Don’t Use This Glaze When Glazing Your Pottery

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We know how a properly applied layer of glaze can transform your artwork into something of a miracle. But do you know certain glazes can be harmful when used for dinnerware or something similar? Every artist wants that their product should be safe for use, especially when it is supposed to be a part of the kitchen. However, with so many options available in the market, it can be difficult to choose one that is safe and makes your pottery work look exquisite at the same time.


If you have already glazed your pottery ware, there are two tests to determine if your glaze is toxic or not. Let us check them out!


Is your glaze toxic?

For potters that have already bought a glaze, the quickest trick is to check the packaging to know whether the product contains any toxic elements. However, if you are still doubtful, you can try these tests explained below to confirm the toxicity.



The Lemon Test

The best way to check whether the glaze you have used is safe or not is to opt for the lemon test. Start by simply squeezing a whole lemon cut into two parts on the glazed surface. Then, leave the rest of the lemon within the juice you just poured over the pottery piece.


Let this solution stay in your pottery piece for a night. Once it has been more than 8 to 9 hours, remove this squeezed lemon piece from the pottery and rinse off the juice from the artwork. If you notice any color changes in the glaze coating, it signifies that the acid in the juice leached through the fired glaze.


When used for beverages such as coffee, the acid present in the same can cause leaching and potentially add toxins to your body. If your glaze fails the test, it means there definitely is a leaching issue. Even if your glaze doesn’t show any color changes, it doesn’t mean that leaching isn’t happening.


Whenever you are in doubt, it is better to use a glaze liner to stabilize the glaze coating and avoid it from leaching into your food or drink.


The Microwave Test

Another way to test whether your glaze is right is to opt for the microwave test. If you have bowls, cups, or plates, you can use them for this testing purpose. Fill your clay body with water & microwave the same for a minute.


If the pottery piece isn’t properly vitrified, the liquid present inside the same will get absorbed into the clay body and make the body hot. This would cause the absorbed water to turn into steam. Ultimately, it can hamper the bond amid the glaze and the clay, which could potentially lead to chipping issues.


You can also observe cracking as a by-product of a glaze that hasn’t been vitrified. You also need to keep in mind that glazes that contain metallics or lusters can lead to sparking when used within a microwave. So, make sure you read the label before buying such glaze products.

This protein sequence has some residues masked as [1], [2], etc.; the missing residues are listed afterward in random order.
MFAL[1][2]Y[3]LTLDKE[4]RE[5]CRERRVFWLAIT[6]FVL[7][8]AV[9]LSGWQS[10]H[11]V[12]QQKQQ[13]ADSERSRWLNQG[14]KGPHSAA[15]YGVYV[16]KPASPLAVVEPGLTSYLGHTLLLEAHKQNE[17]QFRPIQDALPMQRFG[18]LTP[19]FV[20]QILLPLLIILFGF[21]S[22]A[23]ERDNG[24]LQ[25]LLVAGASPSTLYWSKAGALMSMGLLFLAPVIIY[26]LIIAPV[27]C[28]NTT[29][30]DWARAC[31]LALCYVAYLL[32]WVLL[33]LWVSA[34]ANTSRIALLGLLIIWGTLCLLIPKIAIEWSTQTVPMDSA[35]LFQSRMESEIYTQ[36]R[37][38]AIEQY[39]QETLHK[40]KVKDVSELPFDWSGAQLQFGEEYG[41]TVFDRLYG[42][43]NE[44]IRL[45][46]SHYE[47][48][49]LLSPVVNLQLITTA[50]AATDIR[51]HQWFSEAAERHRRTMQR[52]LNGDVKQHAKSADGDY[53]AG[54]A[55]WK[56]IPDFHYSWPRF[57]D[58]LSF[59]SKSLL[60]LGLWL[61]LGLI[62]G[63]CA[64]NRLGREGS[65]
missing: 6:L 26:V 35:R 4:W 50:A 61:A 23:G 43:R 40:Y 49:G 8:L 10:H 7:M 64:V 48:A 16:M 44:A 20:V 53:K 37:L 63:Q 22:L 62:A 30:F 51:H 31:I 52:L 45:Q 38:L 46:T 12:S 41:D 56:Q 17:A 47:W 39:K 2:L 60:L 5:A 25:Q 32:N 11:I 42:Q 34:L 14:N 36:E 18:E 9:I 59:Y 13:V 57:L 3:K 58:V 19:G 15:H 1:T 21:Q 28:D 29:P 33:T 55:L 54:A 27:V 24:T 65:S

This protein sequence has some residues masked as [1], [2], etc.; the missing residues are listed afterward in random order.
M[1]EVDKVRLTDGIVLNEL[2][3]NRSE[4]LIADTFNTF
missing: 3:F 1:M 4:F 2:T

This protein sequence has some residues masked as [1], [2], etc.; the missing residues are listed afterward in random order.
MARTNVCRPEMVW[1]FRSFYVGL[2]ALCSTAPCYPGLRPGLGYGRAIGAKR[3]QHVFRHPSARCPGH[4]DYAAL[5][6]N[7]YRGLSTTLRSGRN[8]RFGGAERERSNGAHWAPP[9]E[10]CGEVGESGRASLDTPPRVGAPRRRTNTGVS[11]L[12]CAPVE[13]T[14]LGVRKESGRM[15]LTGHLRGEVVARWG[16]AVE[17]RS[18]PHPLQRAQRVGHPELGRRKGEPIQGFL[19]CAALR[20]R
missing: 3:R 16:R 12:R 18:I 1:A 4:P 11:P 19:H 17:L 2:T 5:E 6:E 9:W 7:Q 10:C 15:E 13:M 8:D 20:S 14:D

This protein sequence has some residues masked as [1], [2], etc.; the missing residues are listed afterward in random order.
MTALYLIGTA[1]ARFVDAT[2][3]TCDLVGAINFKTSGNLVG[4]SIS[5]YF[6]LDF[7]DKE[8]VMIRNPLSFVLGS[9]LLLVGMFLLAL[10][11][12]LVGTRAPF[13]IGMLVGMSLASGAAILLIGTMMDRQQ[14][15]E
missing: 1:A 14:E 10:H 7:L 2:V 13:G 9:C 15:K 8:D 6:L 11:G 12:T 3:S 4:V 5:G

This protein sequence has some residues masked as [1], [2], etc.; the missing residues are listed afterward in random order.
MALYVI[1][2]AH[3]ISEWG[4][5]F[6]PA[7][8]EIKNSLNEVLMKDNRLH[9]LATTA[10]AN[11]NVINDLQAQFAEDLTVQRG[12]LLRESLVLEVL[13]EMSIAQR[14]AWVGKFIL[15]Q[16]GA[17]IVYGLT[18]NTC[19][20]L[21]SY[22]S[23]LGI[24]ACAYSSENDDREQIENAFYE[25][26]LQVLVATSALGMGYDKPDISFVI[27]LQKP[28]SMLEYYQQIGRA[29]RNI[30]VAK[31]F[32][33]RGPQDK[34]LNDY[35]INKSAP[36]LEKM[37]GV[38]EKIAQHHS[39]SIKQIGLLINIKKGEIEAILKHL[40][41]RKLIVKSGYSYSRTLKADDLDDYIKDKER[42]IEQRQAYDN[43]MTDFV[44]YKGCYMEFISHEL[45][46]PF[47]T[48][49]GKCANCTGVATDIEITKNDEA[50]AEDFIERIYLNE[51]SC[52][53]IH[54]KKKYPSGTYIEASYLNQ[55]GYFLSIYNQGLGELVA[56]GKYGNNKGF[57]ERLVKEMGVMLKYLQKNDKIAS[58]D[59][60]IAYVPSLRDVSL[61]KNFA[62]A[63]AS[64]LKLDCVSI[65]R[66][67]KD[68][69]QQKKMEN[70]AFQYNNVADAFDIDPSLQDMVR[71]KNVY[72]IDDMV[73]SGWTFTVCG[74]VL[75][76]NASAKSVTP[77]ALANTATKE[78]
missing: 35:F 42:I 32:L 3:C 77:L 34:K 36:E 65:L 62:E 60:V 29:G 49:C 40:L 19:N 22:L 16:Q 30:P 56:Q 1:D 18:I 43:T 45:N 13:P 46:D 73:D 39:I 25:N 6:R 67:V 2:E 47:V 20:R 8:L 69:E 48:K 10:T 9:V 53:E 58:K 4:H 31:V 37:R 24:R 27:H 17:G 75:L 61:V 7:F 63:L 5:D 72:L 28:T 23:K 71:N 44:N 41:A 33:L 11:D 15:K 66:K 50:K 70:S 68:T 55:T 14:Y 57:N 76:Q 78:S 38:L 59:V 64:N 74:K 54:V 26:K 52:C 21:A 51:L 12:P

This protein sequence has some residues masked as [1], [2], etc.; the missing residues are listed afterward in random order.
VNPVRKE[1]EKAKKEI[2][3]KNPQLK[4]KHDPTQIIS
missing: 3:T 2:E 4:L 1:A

What type of glaze should you stay away from?

Glazing doesn’t just beautify your pottery piece but also makes it water-proof and adds strength. Given its water-proof feature, a glazed pottery piece can be used as utensils in your kitchen. However, you would want your dinnerware to be as safe as possible, and certain glaze variants might not be an ideal fit for your kitchen.


We all have heard that high levels of lead can hamper our health in an irreversible manner. Before the advent of modern technology, most glazes contained lead as a major ingredient. However, the pottery community today has become very conscious about these side effects, and thus the use of lead-free glaze has become a standard for pottery pieces.


Lead followed by cadmium contributes to the toxicity factor that comes with pottery glazes. This is especially true if you use lead-based glaze for pottery pieces that serve acidic food or beverages. Moreover, microwaving such pieces could also contribute to lead leaching in the food.


So, the next time you think of glaze for your pottery work, make sure you check whether it contains lead or not. If it does, it is time to switch to something safer. One such option you can check out is the Sax True Flow Glaze that comes in a range of color options and doesn’t contain any lead. Even without any lead present in the ingredients, the result is surprisingly vibrant and bright. Moreover, the glaze conforms to the safety standards set under ASTM D-4236.


Here is a quick list of more such ingredients that can be harmful if they leach into your food or drink but not as much as lead. Remember that these ingredients might be a part of your glaze, but the real issue arises when it surpasses the permissible limit.


Health Issues

Barium Carbonate It accumulates within the stomach and affects your muscles, especially the ones in the heart. When left unchecked, it can lead to internal bleeding or high blood pressure
Cadmium It can cause issues such as osteoporosis, respiratory diseases, cancer, or other health issues
Borax It can cause diarrhea, asthma, or skin issues
Chromates & Chromic Acid When this chemical leaches into the food, it could contribute to cancer
Ferrous Sulphite It is fatal & must be avoided
Carbonate or Cobalt Oxide It can cause dermatitis or liver damage
Iron Chromate It can lead to lung cancer or acute pneumonia
Lead It is a poison that affects your body post heavy accumulation. It can be fatal
Manganese It can cause brain damage followed by death




When using glaze for your pottery work, make sure you wear your safety gear and work in a well-ventilated environment. It is important that you choose your glazing options carefully so as not to hamper anyone’s health. Remember, leaching isn’t the only way a chemical can enter your body. It can also make its way into your body through air. Most of all, avoid any glaze that contains lead in even the smallest quantity.

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